The development of steel can be traced back 4000 years to the beginning of the Iron Age. Proving to be harder and stronger than bronze, which had previously been the most widely used metal, iron began to displace bronze in weaponry and tools.
For the following few thousand years, however, the quality of iron produced would depend as much on the ores available as on the production methods.
By the 17th century, iron's properties were well understood, but increasing urbanization in Europe demanded a more versatile structural metal. And by the 19th century, the amount of iron being consumed by expanding railroads provided metallurgists with financial incentive to find a solution to iron's brittleness and inefficient production processes.
A major breakthrough came in 1856 when Henry Bessemer developed an effective way to use oxygen to reduce the carbon content in iron. The modern steel industry was born.
Read more about the history of steel below:Part I: The Era of Iron
Part II: The Bessemer Process and Modern Steelmaking
The Era of Iron
At very high temperatures, iron begins to absorb carbon, which lowers the melting point of the metal, resulting in cast iron (2.5 to 4.5% carbon). The development of blast furnaces, first used by the Chinese in the 6th century BC but more widely used in Europe during the Middle Ages, increased the production of cast iron.
Molten iron run out of the blast furnaces and cooled in a main channel and adjoining moulds became referred to as pig iron because the large, central and adjoining smaller ingots resembled a sow and suckling piglets.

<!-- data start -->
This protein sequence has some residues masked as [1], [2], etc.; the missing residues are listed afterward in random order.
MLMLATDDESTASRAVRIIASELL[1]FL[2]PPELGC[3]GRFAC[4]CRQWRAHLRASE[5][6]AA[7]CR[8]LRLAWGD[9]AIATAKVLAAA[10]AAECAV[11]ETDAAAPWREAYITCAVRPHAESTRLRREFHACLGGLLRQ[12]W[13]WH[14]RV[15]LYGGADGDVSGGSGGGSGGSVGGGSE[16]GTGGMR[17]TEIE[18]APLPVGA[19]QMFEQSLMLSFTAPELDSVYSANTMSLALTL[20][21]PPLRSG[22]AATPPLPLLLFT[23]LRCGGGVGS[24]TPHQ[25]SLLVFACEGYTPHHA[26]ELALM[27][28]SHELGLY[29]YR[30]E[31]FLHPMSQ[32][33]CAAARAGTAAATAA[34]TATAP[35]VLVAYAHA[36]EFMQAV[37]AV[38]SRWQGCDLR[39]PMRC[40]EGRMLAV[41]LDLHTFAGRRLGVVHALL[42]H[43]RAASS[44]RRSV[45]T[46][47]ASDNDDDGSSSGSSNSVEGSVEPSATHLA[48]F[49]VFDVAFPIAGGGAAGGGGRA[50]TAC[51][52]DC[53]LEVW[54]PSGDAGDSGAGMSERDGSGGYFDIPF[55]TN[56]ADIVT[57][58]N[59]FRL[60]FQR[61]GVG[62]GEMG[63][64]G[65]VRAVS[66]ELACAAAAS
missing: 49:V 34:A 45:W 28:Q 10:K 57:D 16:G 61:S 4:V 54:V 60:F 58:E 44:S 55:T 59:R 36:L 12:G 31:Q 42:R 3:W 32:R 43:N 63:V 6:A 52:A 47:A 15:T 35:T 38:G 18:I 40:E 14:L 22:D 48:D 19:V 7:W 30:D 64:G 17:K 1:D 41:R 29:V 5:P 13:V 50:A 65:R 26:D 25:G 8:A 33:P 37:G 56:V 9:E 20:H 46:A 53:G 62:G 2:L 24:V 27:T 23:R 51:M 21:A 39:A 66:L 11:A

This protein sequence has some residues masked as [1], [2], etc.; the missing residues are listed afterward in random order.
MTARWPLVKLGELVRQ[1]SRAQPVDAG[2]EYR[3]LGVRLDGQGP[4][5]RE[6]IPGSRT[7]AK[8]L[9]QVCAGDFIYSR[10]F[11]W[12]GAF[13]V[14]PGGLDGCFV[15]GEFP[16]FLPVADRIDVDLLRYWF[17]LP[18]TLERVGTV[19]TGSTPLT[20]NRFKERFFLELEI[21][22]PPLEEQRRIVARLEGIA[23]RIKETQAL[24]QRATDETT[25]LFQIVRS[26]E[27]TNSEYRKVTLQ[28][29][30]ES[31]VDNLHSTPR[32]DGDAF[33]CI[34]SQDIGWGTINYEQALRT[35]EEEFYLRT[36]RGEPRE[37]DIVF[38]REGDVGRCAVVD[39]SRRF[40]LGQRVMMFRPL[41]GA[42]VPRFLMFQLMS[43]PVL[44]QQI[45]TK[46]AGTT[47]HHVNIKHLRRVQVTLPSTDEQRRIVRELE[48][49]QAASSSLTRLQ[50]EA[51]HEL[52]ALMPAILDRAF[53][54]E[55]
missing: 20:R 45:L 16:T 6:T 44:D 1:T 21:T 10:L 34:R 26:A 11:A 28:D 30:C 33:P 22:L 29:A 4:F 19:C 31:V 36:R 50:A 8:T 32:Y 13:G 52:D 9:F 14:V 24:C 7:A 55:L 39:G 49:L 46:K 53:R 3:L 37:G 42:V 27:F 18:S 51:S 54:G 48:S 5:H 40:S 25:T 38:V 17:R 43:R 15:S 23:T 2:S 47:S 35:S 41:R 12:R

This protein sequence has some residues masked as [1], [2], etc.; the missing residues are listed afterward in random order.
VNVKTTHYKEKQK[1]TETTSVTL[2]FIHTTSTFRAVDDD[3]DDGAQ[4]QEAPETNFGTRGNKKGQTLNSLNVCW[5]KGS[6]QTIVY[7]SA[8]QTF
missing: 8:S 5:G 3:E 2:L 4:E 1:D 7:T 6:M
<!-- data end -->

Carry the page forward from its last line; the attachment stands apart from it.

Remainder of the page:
Cast iron is strong, but suffers from brittleness due to its carbon content, making it less than ideal for working and shaping. As metallurgists became aware that the high carbon content in iron was central to the problem of brittleness, they experimented with new methods for reducing the carbon content in order to make iron more workable. More...
The Bessamer Process and Modern Steelmaking
The growth of railroads during the 19th century in both Europe and America put great pressure on the iron industry, which still struggled with inefficient production processes. Yet steel was still unproven as a structural metal and production was slow and costly. That was until 1856, when Henry Bessemer came up with a more effective way to introduce oxygen into molten iron in order to reduce the carbon content.
Now known as the Bessemer Process, Bessemer designed a pear-shaped receptacle - refered to as a 'converter' - in which iron could be heated while oxygen could be blown through the molten metal. As oxygen passed through the molten metal, it would react with the carbon, realasing carbon dioxide and producing a more pure iron.
The process was fast and inexpensive, removing carbon and silicon from iron in a matter of minutes but suffered from being too successful. Too much carbon was removed and too much oxygen remained in the final product. Bessemer ultimately had to repay his investors until he could find a method to increase the carbon content and remove the unwanted oxygen.
At about the same time, British metallurgist Robert Mushet acquired and began testing a compound of iron, carbon and manganese - known as speigeleisen. Manganese was known to remove oxygen from molten iron and the carbon content in the speigeleisen, if added in the right quantities, would provide the solution to Bessemer's problems. Bessemer began adding it to his conversion process with great success.
Yet, one problem still remained. Bessemer had failed to find a way to remove phosphorus - a deleterious impurity that makes steel brittle - from his end product. Consequently, only phosphorus-free ores from Sweden and Wales could be used. More...